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Lexus 2022 LX600 Overland Test

The New North American 300-Series Land Cruiser Wears a Lexus badge.

The Land Cruiser remains one of the most exceptional and prolific overland platforms ever created, with every variant carrying the legacy of the original 1951 BJ through almost 80 years of global exploration. In North America, we have enjoyed nearly every series of the venerated nameplate, with even the 70-Series being sold in Canada. However, that all ends with the 2022 model year; the impressive 300-Series Land Cruiser is being held back from our shores, with the Lexus LX 600 arriving in its stead.

This decision is not unexpected, with limited Land Cruiser sales and the challenges of selling a $90,000 SUV in the decidedly average Toyota dealership experience. Reality dictates that the Lexus dealership can better serve the buyer, and that showed in the sales numbers, with LX 570 deliveries outpacing the TLC 200 by two to one. Despite a collective chorus of sadness, Lexus is doing their part to provide a suitable alternative.

It is important not to have the Lexus badge or luxurious appearance confuse the reality of the platform, which is every part a Land Cruiser

Fundamentally, the LX 600 is a 300-Series, including a matching GA-F global chassis, 3.5-liter twin-turbo V6 engine (the diesel will not arrive here, but the iForce Max is likely), 10-speed automatic, low-range transfer case, differentials, and suspension architecture. The wheelbase is the same at 112 inches, and the track width is nearly identical. However, the differences are important and, at times, disappointing, including the absence of the all-new front and rear locking differentials and the Cruiser’s impressive 1,918-pound payload. Also missing is the E-KDSS system, which I would posit is one of the top 10 most significant innovations in 4WD in the last 50 years.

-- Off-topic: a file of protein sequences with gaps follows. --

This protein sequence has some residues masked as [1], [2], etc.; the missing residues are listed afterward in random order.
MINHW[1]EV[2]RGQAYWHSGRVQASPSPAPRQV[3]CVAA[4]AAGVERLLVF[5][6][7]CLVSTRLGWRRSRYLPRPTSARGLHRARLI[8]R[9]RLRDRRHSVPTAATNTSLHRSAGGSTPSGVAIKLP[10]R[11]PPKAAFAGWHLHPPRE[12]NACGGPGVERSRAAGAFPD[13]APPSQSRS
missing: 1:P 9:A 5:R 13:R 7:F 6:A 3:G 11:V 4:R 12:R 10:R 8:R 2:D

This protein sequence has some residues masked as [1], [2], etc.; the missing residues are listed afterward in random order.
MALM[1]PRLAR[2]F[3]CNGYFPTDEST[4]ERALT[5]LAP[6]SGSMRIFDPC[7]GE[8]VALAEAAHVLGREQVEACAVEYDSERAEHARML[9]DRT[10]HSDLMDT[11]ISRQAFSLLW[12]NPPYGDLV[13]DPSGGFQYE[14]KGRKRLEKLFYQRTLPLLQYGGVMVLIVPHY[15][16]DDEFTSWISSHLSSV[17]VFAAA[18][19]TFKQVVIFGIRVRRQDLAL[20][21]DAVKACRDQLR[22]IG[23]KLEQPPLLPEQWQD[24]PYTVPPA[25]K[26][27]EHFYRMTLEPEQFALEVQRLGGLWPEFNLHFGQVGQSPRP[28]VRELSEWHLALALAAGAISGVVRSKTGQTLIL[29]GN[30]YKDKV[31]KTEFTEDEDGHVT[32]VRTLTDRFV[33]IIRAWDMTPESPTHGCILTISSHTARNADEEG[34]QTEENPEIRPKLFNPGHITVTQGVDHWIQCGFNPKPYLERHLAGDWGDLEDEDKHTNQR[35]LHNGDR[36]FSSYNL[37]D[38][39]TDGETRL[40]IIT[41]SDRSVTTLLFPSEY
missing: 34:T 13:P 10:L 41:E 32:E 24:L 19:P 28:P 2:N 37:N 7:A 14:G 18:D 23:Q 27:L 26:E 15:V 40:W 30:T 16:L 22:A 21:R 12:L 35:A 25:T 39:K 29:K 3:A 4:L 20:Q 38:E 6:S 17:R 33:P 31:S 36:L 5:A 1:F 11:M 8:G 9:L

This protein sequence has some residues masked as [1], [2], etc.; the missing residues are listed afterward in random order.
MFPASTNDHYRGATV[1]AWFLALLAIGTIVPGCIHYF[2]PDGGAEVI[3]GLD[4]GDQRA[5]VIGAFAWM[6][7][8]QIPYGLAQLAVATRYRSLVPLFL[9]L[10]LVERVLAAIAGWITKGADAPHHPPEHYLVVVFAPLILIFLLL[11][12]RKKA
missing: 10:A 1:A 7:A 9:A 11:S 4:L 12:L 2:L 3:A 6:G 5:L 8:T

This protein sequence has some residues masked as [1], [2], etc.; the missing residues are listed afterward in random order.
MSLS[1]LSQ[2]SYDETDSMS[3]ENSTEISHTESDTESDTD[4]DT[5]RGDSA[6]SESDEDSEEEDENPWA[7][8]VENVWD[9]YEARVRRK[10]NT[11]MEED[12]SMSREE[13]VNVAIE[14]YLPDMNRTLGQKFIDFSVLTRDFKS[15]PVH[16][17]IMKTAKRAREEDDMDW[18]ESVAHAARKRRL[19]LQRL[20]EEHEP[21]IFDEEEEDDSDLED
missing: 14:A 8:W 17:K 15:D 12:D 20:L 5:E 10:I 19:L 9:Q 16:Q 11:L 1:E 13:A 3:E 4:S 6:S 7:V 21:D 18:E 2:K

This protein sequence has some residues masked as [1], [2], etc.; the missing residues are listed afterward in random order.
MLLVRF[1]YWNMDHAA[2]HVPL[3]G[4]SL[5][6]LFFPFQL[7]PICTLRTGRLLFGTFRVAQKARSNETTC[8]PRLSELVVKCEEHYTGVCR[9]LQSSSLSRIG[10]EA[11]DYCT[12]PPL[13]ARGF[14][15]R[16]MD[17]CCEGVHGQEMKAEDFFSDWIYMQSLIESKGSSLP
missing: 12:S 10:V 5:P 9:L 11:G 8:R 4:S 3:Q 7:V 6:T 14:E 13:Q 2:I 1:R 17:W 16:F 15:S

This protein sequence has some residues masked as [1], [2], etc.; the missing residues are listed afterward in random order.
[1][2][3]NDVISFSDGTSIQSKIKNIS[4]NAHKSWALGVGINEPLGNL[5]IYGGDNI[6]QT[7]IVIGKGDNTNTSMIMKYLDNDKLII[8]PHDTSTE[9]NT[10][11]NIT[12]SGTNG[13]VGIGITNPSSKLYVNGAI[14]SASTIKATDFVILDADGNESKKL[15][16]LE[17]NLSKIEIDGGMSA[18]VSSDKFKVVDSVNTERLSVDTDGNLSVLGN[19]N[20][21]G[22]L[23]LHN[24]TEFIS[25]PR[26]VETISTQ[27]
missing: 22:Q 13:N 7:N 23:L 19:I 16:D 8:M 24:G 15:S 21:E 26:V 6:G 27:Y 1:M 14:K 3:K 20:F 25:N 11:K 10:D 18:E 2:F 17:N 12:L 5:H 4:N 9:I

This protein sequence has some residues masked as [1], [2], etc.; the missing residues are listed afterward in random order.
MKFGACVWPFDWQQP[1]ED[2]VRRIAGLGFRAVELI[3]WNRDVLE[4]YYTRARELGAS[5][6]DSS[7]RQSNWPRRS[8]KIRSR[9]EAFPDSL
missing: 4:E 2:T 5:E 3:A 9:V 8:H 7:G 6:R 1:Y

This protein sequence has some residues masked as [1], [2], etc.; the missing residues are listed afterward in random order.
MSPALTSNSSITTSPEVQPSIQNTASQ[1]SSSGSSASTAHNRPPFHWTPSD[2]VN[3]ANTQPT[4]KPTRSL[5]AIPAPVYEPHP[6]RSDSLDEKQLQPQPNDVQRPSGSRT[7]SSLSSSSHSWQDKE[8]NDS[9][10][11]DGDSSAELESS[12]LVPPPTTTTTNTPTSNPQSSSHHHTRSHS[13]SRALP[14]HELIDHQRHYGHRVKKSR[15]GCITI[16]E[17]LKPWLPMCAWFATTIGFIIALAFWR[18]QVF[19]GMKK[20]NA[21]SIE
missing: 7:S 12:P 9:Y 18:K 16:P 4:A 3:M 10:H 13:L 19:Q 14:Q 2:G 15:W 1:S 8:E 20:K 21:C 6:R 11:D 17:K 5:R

On the road, the new Lexus is sublime, with exceptional ride quality, low NVH, and a responsive drivetrain. The 409 horsepower V6 rips through the 10 gears, arriving at 60 mph in 6.9 seconds, less time than it would take an LX 450 to get through an intersection. Thankfully, a traditional transmission shifter remains, as do buttons and knobs for all the essential features. Even the center differential lock button, VSC off, and height adjustment is next to the driver in the center console. However, the loss of the E-KDSS is evident through more dynamic turning transitions when body roll becomes apparent. The additional roll does not have a material effect on ultimate grip and traceability; that limit is found in the tires well before the chassis.

It is clear that Lexus understands the overland opportunities with the brand, including this project with Jaos of Japan. Even the simple changes shown here significantly shift the appearance of the LX600 (note Appearance Package front grill)

As expected, the LX is opulent, which will undoubtedly delight the average buyer. The interior is available in multiple configurations, including an executive package with reclining rear seats and even a footrest. The base model is available without seven-passenger seating, which will significantly reduce weight and maximize payload to 1,600 pounds. Technology abounds, including multiple LCD touch screens and available entertainment screens on the back of the front seats. Seats are supportive with numerous adjustments, heating, and cooling. Apple CarPlay and Android Auto are both available and render apps like Gaia and OnX across the upper screen. A heads-up display helps communicate speed and other relevant notifications to the driver.

For overlanding, I believe it is important to get past the aniline leather and open-pore wood and acknowledge that this is still a Land Cruiser 300 at heart, including the revolutionary TNGA-F robotic-welded chassis that is stronger and lighter than the outgoing 200-Series frame. While E-KDSS is absent on the LX, it does have Active Height Control (AHC), which combines with the Adaptive Variable Suspension (AVS) to provide reactive damping and variable height when traveling off-highway. Typically, adjustable height suspensions use airbags to lift and level the vehicle, but the new LX uses a hydraulic system in conjunction with traditional coil springs to improve both the speed of the system and reliability—no more leaking air springs, punctured bags, or failed compressors. This solution also provides the added benefit of better ride quality and compliance at the off-road one or two settings, something that airbags cannot achieve. At speed on the dirt (think corrugated road), these systems provide the best ride quality of any LX or Land Cruiser to date.